Renault warned that revenue may decline this year, scrapping a previous goal, after first-half profit was hit by weakening car demand and an earnings collapse at alliance partner Nissan in the wake of the Carlos Ghosn scandal.
Net income slumped by more than half to 970 million euros ($1.08 billion) in January-June as revenue fell 6.4% to 28.05 billion euros, the French carmaker said on Friday. Operating profit also dropped 13.6% to 1.654 billion euros.
"Given the degradation in demand, the group now expects 2019 revenues to be close to last year's," Renault predicted — abandoning an earlier pledge to increase revenue before currency effects.
A broad-based downturn has rattled the sector, prompting profit warnings and compounding challenges for Renault and Nissan as they struggle to turn the page on the Ghosn era. Their former alliance boss is now awaiting trial in Japan on financial misconduct he denies.
Thierry Bollore, CEO of Renault, told CNBC Friday that market conditions had been "very different" from the firm's initial expectations.
"Overall, it is a degradation," Bollore said, citing weakening demand across several key regions worldwide during the first half of the year.
"We are in line with our commitments in (the first half), in terms of volume, in terms of turnover, in terms of operating profit — all that is secure despite this difference in market conditions," Bollore said.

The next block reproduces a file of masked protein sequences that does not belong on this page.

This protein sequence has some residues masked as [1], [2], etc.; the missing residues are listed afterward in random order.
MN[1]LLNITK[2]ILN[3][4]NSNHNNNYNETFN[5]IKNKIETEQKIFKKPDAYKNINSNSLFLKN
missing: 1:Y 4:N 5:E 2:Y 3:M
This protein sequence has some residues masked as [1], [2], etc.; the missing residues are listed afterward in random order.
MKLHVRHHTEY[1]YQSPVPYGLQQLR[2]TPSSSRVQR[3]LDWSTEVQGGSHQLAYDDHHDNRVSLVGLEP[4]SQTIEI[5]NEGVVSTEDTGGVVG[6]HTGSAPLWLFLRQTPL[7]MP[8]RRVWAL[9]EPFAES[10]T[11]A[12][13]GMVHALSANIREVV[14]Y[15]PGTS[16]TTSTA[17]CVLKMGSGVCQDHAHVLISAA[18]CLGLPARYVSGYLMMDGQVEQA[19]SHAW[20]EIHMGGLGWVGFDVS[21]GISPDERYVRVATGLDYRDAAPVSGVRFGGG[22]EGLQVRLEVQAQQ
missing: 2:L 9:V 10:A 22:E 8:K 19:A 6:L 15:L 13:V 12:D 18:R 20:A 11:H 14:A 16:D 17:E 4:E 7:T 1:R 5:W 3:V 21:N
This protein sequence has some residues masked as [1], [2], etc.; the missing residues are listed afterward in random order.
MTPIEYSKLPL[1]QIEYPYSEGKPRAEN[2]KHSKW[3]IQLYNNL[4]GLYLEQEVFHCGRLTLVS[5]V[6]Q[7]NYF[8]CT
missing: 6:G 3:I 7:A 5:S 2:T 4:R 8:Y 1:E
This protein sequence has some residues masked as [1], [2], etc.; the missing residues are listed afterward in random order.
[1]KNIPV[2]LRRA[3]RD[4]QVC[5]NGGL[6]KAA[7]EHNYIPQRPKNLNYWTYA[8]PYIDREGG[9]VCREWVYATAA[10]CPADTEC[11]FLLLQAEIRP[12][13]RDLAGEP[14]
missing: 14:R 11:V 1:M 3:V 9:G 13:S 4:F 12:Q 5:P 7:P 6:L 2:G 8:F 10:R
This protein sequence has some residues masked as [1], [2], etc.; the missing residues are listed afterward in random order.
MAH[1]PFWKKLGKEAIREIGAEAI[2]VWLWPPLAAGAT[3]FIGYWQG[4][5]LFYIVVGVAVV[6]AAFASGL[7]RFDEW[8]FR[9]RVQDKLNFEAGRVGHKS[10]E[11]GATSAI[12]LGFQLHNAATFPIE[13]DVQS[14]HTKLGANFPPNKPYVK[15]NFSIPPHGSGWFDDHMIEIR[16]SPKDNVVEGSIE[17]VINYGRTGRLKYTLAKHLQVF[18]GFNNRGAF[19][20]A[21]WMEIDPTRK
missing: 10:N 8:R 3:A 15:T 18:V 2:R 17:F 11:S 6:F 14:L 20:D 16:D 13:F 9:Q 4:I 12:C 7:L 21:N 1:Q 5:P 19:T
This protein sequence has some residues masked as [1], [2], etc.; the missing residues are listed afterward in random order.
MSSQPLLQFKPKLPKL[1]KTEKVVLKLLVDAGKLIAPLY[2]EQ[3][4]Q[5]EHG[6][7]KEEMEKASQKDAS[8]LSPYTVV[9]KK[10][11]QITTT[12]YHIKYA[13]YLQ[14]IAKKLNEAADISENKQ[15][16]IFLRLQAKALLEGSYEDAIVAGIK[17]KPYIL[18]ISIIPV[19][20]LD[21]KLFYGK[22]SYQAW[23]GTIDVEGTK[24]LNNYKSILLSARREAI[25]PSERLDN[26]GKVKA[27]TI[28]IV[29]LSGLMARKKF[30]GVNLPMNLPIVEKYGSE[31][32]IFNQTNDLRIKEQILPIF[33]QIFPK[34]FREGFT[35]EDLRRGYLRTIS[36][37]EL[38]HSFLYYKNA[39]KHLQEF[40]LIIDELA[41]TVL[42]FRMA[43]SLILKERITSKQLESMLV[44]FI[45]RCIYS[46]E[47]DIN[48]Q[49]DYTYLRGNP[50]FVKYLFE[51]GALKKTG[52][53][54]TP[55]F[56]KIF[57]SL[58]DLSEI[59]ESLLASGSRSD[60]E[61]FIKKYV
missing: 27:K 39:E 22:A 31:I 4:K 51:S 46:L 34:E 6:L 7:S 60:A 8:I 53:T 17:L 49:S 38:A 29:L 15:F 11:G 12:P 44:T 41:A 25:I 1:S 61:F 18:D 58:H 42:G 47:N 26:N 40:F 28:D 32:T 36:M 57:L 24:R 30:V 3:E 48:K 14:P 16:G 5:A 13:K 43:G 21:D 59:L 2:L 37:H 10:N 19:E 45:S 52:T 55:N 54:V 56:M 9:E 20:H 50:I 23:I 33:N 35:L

Renault's bottom line was hit by an 826 million-euro drop in earnings from its 43.4%-owned alliance partner. Nissan is cutting 12,500 jobs globally after an earnings collapse that it is keen to blame on Ghosn's leadership.
But, Renault's own performance — reflected by an operating margin that declined to 5.9% from 6.4% — contrasts less favorably with domestic rival PSA Group. The Peugeot maker defied the downturn with a record 8.7% profit margin unveiled on Wednesday.
When asked about the current state of the Renault-Nissan alliance, Bollore replied: "At the moment, they (Nissan) are suffering. And it happens, so we just need to help them to make sure that they are recovering as quickly as possible."
Shares of Renault were marginally lower during mid-morning deals.
Renault blamed falling sales in France, as well as Turkey and Argentina, for a 7.7% revenue drop at its core automotive business — whose profit margin slid to 4% from 4.5%.
Operating free cash flow also suffered, coming in at a negative 716 million euros as investment jumped by 742 million euros to 2.91 billion euros. The company nonetheless reiterated pledges to deliver positive full-year cash flow and a margin close to 6 percent.
Global trade tensions, regulatory framework unpredictability and the prospect of a no-deal Brexit were identified as the biggest risks over the next six months.
Meanwhile, new product launches, pricing improvements and competitiveness action plans were picked out as opportunities that could help stimulate growth.